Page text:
Cow Parsley (Anthriscus sylvestris)

Cow Parsley (Anthriscus sylvestris)
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Cow Parsley (Anthriscus sylvestris; also known as Wild Chervil, Wild Beaked Parsley, and Keck) is a herbaceous biennial or short-lived perennial plant in the family Apiaceae, genus Anthriscus. It is native to Europe, western Asia and northwestern Africa; in the south of its range in the Mediterranean region, it is limited to higher altitudes. It is related to other diverse members of Apiaceae such as parsley, carrot, hemlock and hogweed.

The hollow stem grows to a height of between 60-170 cm, branching to umbrals of small white flowers. Flowering time is mid-spring to early summer.

The tripinnate leaves are 15-30 cm long and have a triangular form. The leaflets are ovate and subdivided.

Cow Parsley grows in sunny to semi-shaded locations in meadows and at the edges of hedgerows and woodland. It is a particularly common sight by the roadside. It is sufficiently common and fast-growing to be considered a nuisance weed in gardens. Cow parsley’s ability to grow rapidly through rhizomes and to produce large quantities of seeds in a single growing season has made it an invasive species in many areas of the United States. The state of Vermont has listed cow parsley on its “Watch List” of invasive species while Massachusetts and Washington have banned the sale of the plant.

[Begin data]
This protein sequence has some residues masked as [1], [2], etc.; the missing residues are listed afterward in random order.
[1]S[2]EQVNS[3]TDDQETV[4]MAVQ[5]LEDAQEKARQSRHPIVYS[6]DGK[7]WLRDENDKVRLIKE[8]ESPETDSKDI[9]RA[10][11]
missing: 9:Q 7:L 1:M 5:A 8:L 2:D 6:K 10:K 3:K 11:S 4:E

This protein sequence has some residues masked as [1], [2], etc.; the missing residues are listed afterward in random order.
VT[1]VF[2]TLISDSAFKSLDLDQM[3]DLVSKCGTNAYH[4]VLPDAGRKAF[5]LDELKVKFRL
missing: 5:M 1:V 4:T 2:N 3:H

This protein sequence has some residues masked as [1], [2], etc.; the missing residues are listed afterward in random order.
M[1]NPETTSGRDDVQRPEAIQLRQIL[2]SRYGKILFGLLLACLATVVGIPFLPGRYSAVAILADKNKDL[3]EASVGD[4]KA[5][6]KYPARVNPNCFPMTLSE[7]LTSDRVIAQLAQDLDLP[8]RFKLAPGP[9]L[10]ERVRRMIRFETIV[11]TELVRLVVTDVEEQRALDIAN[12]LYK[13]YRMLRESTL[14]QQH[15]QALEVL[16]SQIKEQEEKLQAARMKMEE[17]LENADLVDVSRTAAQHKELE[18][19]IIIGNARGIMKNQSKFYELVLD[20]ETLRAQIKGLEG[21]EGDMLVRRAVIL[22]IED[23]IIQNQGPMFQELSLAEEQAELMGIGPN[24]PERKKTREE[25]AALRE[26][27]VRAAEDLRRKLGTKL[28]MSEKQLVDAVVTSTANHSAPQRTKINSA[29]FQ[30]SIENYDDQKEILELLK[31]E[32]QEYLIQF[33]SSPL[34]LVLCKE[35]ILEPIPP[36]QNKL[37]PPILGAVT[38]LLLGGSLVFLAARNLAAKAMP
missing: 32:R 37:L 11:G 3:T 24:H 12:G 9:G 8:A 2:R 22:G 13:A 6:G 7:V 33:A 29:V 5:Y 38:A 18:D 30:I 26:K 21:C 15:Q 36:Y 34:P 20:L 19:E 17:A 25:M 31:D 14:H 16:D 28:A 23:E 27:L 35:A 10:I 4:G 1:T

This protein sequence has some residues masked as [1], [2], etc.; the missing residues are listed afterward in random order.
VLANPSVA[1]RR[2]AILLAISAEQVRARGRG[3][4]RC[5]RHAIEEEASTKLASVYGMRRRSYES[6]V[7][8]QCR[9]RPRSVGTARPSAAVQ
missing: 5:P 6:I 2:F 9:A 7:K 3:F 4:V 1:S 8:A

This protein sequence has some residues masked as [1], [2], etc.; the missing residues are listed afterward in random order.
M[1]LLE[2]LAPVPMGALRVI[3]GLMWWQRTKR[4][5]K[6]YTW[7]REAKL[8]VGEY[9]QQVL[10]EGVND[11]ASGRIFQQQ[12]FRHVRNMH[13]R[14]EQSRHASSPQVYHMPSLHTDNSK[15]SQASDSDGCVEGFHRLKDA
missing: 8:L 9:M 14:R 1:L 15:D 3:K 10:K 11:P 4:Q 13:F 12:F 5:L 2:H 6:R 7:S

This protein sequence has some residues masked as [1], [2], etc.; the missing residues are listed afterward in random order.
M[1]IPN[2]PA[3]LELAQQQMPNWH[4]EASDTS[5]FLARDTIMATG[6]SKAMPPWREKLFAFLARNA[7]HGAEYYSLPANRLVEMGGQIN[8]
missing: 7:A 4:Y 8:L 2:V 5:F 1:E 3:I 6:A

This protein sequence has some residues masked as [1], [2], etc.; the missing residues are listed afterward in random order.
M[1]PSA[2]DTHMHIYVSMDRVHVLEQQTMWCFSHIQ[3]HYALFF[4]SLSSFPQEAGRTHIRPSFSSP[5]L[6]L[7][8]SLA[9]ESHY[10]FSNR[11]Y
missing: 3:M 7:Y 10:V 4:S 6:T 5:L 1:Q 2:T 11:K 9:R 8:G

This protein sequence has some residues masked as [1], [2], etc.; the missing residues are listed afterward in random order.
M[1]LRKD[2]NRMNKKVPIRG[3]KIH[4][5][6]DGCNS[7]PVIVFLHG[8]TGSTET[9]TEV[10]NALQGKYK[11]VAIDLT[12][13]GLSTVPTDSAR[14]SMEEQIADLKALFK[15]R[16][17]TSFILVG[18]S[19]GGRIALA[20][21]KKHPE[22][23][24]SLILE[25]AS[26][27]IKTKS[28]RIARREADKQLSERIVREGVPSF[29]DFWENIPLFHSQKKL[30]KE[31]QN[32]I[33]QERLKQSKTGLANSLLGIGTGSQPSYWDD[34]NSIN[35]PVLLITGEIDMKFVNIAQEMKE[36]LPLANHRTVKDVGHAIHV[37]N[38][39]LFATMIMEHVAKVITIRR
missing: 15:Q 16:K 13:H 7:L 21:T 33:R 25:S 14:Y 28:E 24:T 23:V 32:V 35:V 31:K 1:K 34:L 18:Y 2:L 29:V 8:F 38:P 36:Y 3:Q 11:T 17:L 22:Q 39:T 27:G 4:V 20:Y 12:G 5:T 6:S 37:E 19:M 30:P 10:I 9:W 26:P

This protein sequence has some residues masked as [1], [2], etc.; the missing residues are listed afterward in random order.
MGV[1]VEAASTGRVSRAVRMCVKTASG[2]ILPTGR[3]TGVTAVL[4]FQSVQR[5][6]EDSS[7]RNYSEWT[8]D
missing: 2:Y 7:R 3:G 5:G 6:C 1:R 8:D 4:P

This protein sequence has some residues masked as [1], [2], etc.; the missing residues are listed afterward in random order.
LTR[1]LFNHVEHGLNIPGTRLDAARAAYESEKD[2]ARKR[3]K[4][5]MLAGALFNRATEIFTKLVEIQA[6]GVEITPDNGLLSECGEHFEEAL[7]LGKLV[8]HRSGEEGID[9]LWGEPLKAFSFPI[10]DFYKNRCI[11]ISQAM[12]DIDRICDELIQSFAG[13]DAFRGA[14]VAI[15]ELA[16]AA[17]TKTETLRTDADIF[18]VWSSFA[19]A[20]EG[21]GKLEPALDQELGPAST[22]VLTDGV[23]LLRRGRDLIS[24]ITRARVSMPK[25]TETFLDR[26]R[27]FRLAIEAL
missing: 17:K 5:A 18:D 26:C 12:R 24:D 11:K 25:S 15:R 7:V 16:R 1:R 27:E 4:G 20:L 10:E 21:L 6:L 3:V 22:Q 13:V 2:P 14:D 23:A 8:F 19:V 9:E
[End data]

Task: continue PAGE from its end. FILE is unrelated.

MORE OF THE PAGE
Warning: Cow Parsley can be mistaken for the similar-looking Poison hemlock and Fool’s parsley. Do not rely on Wikipedia alone when identifying plants for consumption.

Cow Parsley is considered to be edible, though having a somewhat unpleasant flavour, sharper than Garden Chervil, with a hint of Carrot.

Cow Parsley is rumoured to be a natural mosquito repellent when applied directly to the skin.[citation needed]

Some images of Cow Parsley (Anthriscus sylvestris)